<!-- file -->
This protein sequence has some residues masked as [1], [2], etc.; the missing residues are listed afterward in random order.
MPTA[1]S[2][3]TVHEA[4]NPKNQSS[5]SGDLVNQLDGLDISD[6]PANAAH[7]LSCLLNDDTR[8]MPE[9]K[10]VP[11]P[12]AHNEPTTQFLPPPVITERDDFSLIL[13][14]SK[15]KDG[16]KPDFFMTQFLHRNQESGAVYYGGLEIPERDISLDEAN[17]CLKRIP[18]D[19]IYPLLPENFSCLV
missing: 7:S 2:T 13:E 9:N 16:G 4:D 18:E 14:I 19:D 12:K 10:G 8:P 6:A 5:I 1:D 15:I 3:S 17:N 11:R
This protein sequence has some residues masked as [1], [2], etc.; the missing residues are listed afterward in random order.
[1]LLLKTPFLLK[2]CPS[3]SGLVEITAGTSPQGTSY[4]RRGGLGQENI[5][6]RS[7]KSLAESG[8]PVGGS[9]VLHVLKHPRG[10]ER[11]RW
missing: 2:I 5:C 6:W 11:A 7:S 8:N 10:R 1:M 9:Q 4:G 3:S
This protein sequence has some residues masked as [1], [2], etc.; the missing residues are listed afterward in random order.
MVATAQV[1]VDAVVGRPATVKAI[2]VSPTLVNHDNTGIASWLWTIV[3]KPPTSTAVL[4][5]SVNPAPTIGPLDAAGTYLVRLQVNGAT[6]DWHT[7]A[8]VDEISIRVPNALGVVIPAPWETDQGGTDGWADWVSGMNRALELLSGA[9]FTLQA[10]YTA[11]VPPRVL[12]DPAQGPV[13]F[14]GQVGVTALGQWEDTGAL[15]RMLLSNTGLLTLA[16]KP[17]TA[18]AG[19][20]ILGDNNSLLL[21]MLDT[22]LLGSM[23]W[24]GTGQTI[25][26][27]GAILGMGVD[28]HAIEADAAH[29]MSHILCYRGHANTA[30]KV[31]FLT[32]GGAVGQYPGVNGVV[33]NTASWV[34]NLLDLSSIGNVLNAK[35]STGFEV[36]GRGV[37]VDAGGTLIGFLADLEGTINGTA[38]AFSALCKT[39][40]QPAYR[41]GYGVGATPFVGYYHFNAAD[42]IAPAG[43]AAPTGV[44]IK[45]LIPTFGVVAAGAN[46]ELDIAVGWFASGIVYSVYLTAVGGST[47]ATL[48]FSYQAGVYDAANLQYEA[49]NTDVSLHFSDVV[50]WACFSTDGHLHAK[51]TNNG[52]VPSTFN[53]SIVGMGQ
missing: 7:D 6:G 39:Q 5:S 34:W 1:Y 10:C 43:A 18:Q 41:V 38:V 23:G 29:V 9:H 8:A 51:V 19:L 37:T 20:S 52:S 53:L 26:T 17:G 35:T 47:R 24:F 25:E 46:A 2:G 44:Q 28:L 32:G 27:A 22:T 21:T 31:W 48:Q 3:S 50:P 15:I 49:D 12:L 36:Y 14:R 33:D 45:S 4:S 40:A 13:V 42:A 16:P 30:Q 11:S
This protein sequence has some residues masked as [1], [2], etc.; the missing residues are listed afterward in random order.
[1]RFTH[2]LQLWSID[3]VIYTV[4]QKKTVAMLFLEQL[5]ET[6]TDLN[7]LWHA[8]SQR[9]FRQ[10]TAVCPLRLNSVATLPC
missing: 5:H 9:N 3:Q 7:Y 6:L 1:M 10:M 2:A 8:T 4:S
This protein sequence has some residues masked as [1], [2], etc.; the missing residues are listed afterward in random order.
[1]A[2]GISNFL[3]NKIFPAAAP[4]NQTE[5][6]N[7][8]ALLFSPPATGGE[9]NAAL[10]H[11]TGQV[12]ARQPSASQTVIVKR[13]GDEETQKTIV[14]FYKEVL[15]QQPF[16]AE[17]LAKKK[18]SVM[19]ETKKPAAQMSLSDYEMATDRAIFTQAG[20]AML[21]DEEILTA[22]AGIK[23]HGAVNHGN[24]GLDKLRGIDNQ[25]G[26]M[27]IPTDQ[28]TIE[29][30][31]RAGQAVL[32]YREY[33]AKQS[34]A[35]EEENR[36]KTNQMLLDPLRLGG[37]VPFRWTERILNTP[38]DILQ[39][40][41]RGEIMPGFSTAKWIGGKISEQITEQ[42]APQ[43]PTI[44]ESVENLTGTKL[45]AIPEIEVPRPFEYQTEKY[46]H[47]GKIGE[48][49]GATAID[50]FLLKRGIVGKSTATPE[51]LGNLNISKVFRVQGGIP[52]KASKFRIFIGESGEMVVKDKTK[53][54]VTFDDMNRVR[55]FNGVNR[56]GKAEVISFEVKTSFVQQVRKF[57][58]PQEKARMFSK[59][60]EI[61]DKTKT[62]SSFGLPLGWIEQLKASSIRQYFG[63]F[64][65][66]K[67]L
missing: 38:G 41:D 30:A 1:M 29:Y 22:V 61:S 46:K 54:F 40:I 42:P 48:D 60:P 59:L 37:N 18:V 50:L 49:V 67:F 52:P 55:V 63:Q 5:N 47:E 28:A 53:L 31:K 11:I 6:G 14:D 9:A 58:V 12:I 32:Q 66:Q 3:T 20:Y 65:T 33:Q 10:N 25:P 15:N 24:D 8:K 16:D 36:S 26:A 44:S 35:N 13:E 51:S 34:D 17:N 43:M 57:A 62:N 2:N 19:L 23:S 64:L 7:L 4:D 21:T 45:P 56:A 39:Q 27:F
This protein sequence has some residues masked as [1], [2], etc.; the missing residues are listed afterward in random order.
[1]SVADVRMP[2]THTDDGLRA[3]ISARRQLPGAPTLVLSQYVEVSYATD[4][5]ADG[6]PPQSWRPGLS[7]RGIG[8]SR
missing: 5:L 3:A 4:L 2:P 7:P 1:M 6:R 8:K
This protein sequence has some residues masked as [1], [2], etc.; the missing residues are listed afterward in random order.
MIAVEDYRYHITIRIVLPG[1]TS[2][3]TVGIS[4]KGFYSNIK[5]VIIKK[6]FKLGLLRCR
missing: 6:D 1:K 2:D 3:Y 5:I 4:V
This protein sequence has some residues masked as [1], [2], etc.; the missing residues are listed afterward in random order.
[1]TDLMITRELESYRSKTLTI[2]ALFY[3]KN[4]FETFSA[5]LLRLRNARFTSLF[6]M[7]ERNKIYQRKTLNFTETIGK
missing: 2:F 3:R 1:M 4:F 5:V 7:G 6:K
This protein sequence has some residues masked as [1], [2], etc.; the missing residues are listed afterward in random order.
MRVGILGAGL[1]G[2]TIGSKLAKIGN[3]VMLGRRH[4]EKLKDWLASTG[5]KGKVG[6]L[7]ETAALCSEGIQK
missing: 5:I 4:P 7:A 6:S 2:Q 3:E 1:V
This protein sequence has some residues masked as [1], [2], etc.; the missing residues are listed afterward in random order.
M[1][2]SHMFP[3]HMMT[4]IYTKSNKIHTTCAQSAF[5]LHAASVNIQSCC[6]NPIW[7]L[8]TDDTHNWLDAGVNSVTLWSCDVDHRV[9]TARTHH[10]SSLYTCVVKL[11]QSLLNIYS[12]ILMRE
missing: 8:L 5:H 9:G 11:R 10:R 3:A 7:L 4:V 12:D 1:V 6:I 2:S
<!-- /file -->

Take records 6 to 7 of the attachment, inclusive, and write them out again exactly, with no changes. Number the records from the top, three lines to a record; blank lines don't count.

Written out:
This protein sequence has some residues masked as [1], [2], etc.; the missing residues are listed afterward in random order.
[1]SVADVRMP[2]THTDDGLRA[3]ISARRQLPGAPTLVLSQYVEVSYATD[4][5]ADG[6]PPQSWRPGLS[7]RGIG[8]SR
missing: 5:L 3:A 4:L 2:P 7:P 1:M 6:R 8:K
This protein sequence has some residues masked as [1], [2], etc.; the missing residues are listed afterward in random order.
MIAVEDYRYHITIRIVLPG[1]TS[2][3]TVGIS[4]KGFYSNIK[5]VIIKK[6]FKLGLLRCR
missing: 6:D 1:K 2:D 3:Y 5:I 4:V